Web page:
For the avoidance of doubt, this Bill represents the beginning of our harder work, as it is the framework on which the regulations will be built. The regulations, under design at the moment, will provide for the details the applications for fuel licenses, including different types of fuel and different classes of operator. It is envisioned that the regulations will not be prescriptive but allow for entrants with new and different products to participate in the local market. Those fuels might include biodiesel, or even hydrogen as that technology becomes increasingly more feasible. Regulations will also include actions and conditions to the licensees, including public information and measures to ensure transparency while preserving proprietary information.

Mr. Speaker, like many similarly sized and situated jurisdictions, Bermuda’s fuel sector has multiple single points of failure, in which if any one of those elements of critical infrastructure were to be disturbed or taken out of service for any reason, the entire country would be very adversely affected. regulations will also define those elements of critical infrastructure and prescribe rules to govern and ultimately protect them, thus providing another layer of reliability and accountability for those components.

Mr. Speaker, service to the people of Bermuda is the single greatest purpose of this Bill. Protecting consumer interests with fairness and transparency in all aspects of regulation is paramount to the ultimate efficacy of the legislation, and therefore will be addressed in greater detail not just in regulations, but also through the processes of the RA, in General Determinations. Among the most important aspects of the regulations and indeed of the regulatory process is its inclusion of and consultation with industry. Regulations will not be derived in a vacuum, but rather in fulsome discussion and conversation with industry, including not only the main importers, but the filling stations and operators as well.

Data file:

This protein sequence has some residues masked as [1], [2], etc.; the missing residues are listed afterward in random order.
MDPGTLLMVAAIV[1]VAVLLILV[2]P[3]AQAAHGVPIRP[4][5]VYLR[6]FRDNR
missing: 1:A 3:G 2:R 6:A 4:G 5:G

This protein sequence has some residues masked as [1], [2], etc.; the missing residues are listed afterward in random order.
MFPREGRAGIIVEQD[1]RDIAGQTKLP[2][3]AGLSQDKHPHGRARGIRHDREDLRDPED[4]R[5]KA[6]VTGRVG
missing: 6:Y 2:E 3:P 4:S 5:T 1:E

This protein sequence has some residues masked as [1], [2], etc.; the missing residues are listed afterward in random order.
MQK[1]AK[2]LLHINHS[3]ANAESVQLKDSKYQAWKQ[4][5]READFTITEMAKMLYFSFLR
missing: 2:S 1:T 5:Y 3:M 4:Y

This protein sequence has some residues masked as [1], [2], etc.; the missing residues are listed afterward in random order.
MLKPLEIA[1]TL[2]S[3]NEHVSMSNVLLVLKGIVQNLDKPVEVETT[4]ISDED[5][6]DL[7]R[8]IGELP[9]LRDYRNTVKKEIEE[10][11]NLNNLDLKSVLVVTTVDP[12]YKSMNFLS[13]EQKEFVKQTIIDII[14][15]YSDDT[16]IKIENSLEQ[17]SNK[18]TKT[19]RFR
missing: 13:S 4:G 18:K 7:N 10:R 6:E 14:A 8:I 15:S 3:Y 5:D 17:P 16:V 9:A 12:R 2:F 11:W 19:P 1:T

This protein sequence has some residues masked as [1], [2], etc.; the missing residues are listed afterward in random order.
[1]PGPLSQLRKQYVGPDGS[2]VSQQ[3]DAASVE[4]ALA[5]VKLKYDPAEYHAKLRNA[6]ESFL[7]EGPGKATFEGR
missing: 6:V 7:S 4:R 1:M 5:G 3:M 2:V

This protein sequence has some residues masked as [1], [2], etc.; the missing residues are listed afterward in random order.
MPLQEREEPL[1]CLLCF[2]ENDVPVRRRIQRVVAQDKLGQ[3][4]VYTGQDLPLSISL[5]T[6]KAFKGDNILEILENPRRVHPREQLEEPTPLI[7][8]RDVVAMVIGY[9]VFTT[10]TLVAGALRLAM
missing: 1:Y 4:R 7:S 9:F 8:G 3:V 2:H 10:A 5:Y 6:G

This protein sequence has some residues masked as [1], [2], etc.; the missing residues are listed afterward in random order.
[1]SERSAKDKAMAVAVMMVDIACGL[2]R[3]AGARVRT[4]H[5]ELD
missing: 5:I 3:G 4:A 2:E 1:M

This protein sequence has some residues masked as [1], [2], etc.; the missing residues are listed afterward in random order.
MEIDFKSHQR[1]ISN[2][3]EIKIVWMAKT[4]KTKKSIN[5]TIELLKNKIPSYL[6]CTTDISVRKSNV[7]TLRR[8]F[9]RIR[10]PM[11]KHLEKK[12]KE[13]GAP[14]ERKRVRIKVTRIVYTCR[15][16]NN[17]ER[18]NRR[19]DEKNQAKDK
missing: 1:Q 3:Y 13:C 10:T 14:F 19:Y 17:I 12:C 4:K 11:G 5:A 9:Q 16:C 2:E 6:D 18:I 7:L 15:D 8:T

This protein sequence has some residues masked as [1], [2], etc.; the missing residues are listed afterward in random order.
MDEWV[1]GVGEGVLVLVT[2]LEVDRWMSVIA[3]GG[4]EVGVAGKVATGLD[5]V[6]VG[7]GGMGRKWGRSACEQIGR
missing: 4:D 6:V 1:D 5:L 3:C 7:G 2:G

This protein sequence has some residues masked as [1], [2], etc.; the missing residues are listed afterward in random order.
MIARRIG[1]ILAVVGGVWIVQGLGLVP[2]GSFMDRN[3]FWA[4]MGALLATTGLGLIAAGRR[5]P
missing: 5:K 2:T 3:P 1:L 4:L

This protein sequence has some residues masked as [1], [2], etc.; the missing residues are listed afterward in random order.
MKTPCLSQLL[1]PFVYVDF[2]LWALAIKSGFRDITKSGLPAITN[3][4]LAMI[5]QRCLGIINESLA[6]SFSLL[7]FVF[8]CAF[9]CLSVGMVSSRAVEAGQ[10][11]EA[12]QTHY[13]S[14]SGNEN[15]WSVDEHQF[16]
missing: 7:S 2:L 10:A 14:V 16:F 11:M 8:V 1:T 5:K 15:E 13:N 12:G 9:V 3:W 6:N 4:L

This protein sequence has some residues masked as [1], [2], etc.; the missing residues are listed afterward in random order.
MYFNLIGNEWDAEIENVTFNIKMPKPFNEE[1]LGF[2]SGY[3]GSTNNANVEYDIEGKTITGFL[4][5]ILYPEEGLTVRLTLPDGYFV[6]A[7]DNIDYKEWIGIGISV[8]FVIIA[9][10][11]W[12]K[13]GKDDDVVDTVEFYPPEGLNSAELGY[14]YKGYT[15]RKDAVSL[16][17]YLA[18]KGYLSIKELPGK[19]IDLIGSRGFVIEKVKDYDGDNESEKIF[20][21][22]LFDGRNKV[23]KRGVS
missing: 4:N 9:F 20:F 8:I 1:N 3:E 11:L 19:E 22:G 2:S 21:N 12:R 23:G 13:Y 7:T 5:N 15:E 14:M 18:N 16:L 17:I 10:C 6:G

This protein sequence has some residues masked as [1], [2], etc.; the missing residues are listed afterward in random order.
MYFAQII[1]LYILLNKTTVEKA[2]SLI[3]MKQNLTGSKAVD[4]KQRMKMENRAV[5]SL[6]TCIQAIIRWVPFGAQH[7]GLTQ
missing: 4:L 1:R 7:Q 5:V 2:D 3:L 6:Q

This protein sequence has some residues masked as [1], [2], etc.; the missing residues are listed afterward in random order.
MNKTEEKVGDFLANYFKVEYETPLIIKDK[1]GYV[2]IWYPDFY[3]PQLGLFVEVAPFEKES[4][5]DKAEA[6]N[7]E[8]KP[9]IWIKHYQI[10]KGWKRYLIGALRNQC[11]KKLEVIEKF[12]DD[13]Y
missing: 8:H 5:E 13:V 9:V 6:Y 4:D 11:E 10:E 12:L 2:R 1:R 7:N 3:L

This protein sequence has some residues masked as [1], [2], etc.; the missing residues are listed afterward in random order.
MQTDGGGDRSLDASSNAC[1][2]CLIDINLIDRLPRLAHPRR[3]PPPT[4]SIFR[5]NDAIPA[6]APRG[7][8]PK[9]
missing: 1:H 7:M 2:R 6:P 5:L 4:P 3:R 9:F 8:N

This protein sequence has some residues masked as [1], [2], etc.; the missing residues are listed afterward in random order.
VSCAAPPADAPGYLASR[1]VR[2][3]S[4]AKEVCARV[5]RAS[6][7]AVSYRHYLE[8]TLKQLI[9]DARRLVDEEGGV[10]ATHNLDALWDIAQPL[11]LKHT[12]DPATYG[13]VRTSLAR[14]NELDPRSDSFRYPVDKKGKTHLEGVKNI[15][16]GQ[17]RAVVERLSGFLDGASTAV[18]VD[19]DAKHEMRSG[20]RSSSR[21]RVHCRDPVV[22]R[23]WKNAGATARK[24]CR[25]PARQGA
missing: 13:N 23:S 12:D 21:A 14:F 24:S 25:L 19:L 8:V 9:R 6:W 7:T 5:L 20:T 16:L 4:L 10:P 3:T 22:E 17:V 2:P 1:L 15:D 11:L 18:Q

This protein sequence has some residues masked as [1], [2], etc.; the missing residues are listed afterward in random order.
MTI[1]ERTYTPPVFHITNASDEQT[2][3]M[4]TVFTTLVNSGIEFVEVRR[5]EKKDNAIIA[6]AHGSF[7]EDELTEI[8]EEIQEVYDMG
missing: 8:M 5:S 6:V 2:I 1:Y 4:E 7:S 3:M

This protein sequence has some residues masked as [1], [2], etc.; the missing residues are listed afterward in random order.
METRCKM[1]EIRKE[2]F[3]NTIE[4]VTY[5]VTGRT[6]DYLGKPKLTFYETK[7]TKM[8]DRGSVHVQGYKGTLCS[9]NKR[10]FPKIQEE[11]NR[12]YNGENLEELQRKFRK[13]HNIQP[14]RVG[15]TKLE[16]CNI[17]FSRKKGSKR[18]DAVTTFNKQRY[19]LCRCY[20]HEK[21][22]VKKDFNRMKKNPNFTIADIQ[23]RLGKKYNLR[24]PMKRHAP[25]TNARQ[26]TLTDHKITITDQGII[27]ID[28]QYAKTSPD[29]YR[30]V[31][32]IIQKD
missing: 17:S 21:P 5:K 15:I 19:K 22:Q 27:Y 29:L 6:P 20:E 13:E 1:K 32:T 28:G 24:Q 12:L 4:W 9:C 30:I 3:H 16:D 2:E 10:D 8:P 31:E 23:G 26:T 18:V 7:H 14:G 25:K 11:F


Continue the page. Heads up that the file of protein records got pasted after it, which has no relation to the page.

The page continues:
Mr. Speaker, I must add clarity and assurance in the matter of pricing in particular. Just as with the other regulated industries under the auspices of the Regulatory Authority at present, pricing methodologies will be developed through the General Determination process of the Regulatory Authority, which is required by law, in accordance with the Regulatory Authority Act of 2011, to be inclusive, consultative, iterative, and transparent. The public, the paying customers, deserve no less, and this Bill seeks to ensure these good practices are carried through the Fuels sector for the benefit of all.

Mr. Speaker, Regulations will also ensure that transitional matters are addressed, so that operators and sectoral participants currently in the market will be allowed to continue their business with confidence and certainty, with a commitment to regularizing their licensing and ensuring that their operations go forward under the new regulatory regime, without interruption or disruption. With all of this change will also come preparation, and so the RA will have some work to do before it is able to assume the reins of the fuels sector, and the regulations will ensure that the transition is sensible and as smooth as possible.

Mr. Speaker, in closing, this legislation promotes and strengthens our sustainable goals. The Fuels Bill, once passed, will protect the people of Bermuda in ensuring fairness and transparency. It will ensure that the interests of sectoral participants are protected, by providing rules and guidelines for the RA and the Government. Bermuda’s environment will be protected, by ensuring that related offenses are met with appropriate, proportional and serious penalties. Ultimately, the economy will be promoted, by ensuring that there is regulatory certainty for all investors, both new and existing, in the fuels sector. This Bill will uphold the pillars of sustainability and contribute to Bermuda’s continued growth and prosperity.

Thank you, Mr. Speaker.

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Comments (5)

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  1. No More says:

    expect the dictatorship token finding more and more ways to have this REGULATORY authority keep free enterprise in check at a cost. I would expect to see an RA charge incorporated in our fuel purchases as per on our Belco bill. For what???

  2. Observer says:

    The same RA which has done nothing to BELCO who has been selling power generated by those with Solar systems to other customers, charging them a fuel adjustment fee but refusing to give that fee back to the supplier.
    Way to go.
    Can we trust them to do the right thing by the consumer?

    • sandgrownan says:

      Of course it was the RA that are responsible for the mess on roofs in Pembroke.

  3. Jussayin says:

    The RA approves everything, the companies know how to work through the approval process. Once they check all the boxes RA approves and the ppl get fu@#%d (just look at the banking industry)